In 1349, a group of feudal lords in France’s Alsace region attempted to make the attacks on Jews official. They assembled in the French town of Benfeld, and formally blamed Jews for the Black Death. They also adopted a series of steps to target Jews, singling Jews out for murder and calling for them to be expelled from towns. This “Benfeld Decree” had an immediate effect as Jews in thirty communities across Alsace were attacked. Only the city of Strasbourg, which had a large Jewish community, resisted, protecting their city’s Jews.

The atmosphere in Strasbourg in early 1349 was tense. The Black Death had not yet reached the city, though anxious citizens awaited the first case of victims to sicken and die any day. Strasbourg’s Bishop Berthold III railed against Jews, but the city’s elected officials held firm. Mayor Kunze of Wintertur, Strasbourg’s sheriff, Gosse Sturm, and a local lay leader named Peter Swaber all vociferously defended and protected Strasbourg’s Jews.

On February 10, 1349, the restless citizens finally had enough. A mob rose up and overthrew Strasbourg’s city government, installing an unstable government “of the people” instead. This hateful group that was now in charge was a strange amalgam: led by the local guilds of butchers and tailors, it was financially backed by local nobles who hated the Jews and hoped to seize their property. One of this new mob’s first acts was to arrest the city’s Jews on the charge of poisoning Christian wells in order to spread the Black Death.

The Black Death

Friday, February 13, 1349 was a black day for Strasbourg’s Jews. Normally, they would have spent the day preparing for Shabbat, baking challah, cleaning their homes and preparing festive meals. Instead, under heavy armed guard, women, children and men were dragged from their homes, imprisoned, and charged with murder. Any Jew who was willing to convert to Christianity would be spared, they were told. As the terrified Jews awaited their fate, the city’s new governors were building a huge wooden platform that could hold thousands of people inside the Jewish cemetery. For the Jews, the next day was Shabbat. For Strasbourg’s Christian citizens, the next day was February 14, St. Valentine’s Day. They designated this saint’s day as the date on which they would execute Strasbourg’s entire Jewish population.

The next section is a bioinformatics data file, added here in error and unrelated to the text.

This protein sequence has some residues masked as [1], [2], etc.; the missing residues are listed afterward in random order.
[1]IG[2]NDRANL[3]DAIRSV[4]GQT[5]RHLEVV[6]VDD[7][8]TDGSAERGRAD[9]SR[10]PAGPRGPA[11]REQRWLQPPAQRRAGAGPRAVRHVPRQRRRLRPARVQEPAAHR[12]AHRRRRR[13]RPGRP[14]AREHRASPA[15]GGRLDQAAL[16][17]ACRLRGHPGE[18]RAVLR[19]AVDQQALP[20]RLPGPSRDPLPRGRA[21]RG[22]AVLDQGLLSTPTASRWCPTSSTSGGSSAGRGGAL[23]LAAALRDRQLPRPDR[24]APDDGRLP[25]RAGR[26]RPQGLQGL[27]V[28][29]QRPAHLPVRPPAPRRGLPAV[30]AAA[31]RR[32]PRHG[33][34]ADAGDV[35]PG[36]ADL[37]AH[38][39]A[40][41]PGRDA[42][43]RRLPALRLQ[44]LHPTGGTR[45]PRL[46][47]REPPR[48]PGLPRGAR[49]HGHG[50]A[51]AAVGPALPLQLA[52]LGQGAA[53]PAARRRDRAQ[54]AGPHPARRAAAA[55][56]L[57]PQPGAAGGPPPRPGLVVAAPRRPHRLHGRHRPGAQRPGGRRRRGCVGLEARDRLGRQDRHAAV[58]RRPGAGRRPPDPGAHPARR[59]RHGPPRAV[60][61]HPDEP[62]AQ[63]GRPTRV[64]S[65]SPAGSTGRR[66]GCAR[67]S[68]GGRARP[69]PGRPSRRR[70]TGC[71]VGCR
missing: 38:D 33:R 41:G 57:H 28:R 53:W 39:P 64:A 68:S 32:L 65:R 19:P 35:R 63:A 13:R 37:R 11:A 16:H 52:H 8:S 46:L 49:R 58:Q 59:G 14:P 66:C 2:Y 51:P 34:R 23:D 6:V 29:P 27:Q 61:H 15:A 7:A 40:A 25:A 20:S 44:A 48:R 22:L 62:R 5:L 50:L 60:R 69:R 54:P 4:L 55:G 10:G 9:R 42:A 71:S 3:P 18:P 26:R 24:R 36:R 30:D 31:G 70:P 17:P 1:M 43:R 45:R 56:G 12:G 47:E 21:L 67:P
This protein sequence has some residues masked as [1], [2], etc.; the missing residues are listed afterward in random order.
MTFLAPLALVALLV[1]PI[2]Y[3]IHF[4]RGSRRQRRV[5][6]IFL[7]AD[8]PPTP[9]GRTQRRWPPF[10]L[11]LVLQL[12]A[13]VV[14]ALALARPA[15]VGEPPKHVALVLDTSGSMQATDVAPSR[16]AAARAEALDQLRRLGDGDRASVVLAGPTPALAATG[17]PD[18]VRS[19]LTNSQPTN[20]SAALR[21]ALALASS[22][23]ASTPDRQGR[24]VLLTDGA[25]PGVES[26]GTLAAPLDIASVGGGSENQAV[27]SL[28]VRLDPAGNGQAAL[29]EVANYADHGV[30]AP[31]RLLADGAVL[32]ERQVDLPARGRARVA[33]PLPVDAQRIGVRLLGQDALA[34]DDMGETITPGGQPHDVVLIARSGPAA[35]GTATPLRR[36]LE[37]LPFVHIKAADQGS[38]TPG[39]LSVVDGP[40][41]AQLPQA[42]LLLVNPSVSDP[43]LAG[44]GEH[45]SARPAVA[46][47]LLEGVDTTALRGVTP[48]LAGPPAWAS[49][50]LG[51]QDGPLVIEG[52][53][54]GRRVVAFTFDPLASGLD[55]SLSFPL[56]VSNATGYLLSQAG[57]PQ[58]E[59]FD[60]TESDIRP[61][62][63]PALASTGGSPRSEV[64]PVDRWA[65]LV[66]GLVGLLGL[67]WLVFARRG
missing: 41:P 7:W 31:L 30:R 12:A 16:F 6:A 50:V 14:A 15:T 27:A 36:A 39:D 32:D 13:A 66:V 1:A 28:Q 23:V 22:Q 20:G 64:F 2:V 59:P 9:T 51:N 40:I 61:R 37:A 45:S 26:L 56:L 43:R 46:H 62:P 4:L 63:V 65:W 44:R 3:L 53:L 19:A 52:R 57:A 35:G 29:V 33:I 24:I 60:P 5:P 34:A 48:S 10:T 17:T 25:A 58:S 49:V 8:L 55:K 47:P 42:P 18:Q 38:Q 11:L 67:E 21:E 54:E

In the morning of Valentine’s Day, a large crowd assembled to watch. A local priest named Jakob Twinger von Konigshofen recorded the grisly massacre: “they burnt the Jews on a wooden platform in their cemetery,” he wrote. “There were about two thousand of them.” Some young children were yanked away from their parents’ arms, and saved so that they could be baptized and raised as Christians. For most Jews, however, no such aid arrived. As the enormous wooden structure went up in flames, around 2,000 thousand Jews were slowly burned alive.

Their murder took hours. Afterwards, eager townspeople combed through the smoldering ashes, not searching for survivors, but looking for valuables. von Konigshofen recorded the financial motive for this enormous massacre: “...everything (all debt) that was owed to the Jews was cancelled… The council...took the cash that the Jews possessed and divided it among the working-men proportionately. The money was indeed the thing that killed the Jews. If they had been poor and if the feudal lords had not been in debt, they would not have been burnt.”

Strasbourg’s mob government and citizens faced no criticism. A few months later, Emperor Charles IV officially pardoned the citizens of Strasbourg for killing their town’s Jews and for stealing their money.

With the passage of so much time, many have seemed to forget the cataclysm of violence that led to the torture and murder of so many Jews during the Black Death. Yet we owe it to the victims to remember.